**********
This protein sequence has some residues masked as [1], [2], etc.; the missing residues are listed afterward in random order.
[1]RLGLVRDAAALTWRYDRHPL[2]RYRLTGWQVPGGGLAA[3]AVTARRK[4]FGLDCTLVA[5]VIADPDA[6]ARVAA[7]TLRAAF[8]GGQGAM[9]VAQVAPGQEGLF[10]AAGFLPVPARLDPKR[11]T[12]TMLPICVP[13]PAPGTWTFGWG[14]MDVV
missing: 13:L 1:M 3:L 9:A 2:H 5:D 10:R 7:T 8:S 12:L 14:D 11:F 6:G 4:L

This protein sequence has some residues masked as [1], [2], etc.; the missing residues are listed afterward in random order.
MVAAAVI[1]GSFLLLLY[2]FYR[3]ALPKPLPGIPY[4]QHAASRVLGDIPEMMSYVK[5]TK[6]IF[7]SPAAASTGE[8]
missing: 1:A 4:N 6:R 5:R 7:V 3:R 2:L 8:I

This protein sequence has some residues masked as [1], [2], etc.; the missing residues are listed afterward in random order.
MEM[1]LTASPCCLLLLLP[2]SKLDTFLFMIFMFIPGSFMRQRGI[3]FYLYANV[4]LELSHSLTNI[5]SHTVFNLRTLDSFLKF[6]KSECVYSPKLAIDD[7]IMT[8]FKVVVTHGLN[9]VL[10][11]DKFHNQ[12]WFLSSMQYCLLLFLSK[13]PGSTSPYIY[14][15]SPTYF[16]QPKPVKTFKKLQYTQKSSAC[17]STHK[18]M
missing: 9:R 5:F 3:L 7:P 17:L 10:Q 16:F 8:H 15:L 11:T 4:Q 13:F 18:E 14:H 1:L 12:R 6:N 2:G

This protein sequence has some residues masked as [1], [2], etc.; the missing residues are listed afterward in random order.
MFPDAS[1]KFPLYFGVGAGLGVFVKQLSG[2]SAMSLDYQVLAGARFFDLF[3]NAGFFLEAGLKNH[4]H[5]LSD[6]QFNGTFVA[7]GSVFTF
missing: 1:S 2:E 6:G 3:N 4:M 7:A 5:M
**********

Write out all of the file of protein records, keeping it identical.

This protein sequence has some residues masked as [1], [2], etc.; the missing residues are listed afterward in random order.
[1]RLGLVRDAAALTWRYDRHPL[2]RYRLTGWQVPGGGLAA[3]AVTARRK[4]FGLDCTLVA[5]VIADPDA[6]ARVAA[7]TLRAAF[8]GGQGAM[9]VAQVAPGQEGLF[10]AAGFLPVPARLDPKR[11]T[12]TMLPICVP[13]PAPGTWTFGWG[14]MDVV
missing: 13:L 1:M 3:L 9:A 2:H 5:D 10:R 7:T 8:S 12:L 14:D 11:F 6:G 4:L

This protein sequence has some residues masked as [1], [2], etc.; the missing residues are listed afterward in random order.
MVAAAVI[1]GSFLLLLY[2]FYR[3]ALPKPLPGIPY[4]QHAASRVLGDIPEMMSYVK[5]TK[6]IF[7]SPAAASTGE[8]
missing: 1:A 4:N 6:R 5:R 7:V 3:R 2:L 8:I

This protein sequence has some residues masked as [1], [2], etc.; the missing residues are listed afterward in random order.
MEM[1]LTASPCCLLLLLP[2]SKLDTFLFMIFMFIPGSFMRQRGI[3]FYLYANV[4]LELSHSLTNI[5]SHTVFNLRTLDSFLKF[6]KSECVYSPKLAIDD[7]IMT[8]FKVVVTHGLN[9]VL[10][11]DKFHNQ[12]WFLSSMQYCLLLFLSK[13]PGSTSPYIY[14][15]SPTYF[16]QPKPVKTFKKLQYTQKSSAC[17]STHK[18]M
missing: 9:R 5:F 3:L 7:P 17:L 10:Q 16:F 8:H 15:L 11:T 4:Q 13:F 18:E 14:H 1:L 12:R 6:N 2:G

This protein sequence has some residues masked as [1], [2], etc.; the missing residues are listed afterward in random order.
MFPDAS[1]KFPLYFGVGAGLGVFVKQLSG[2]SAMSLDYQVLAGARFFDLF[3]NAGFFLEAGLKNH[4]H[5]LSD[6]QFNGTFVA[7]GSVFTF
missing: 1:S 2:E 6:G 3:N 4:M 7:A 5:M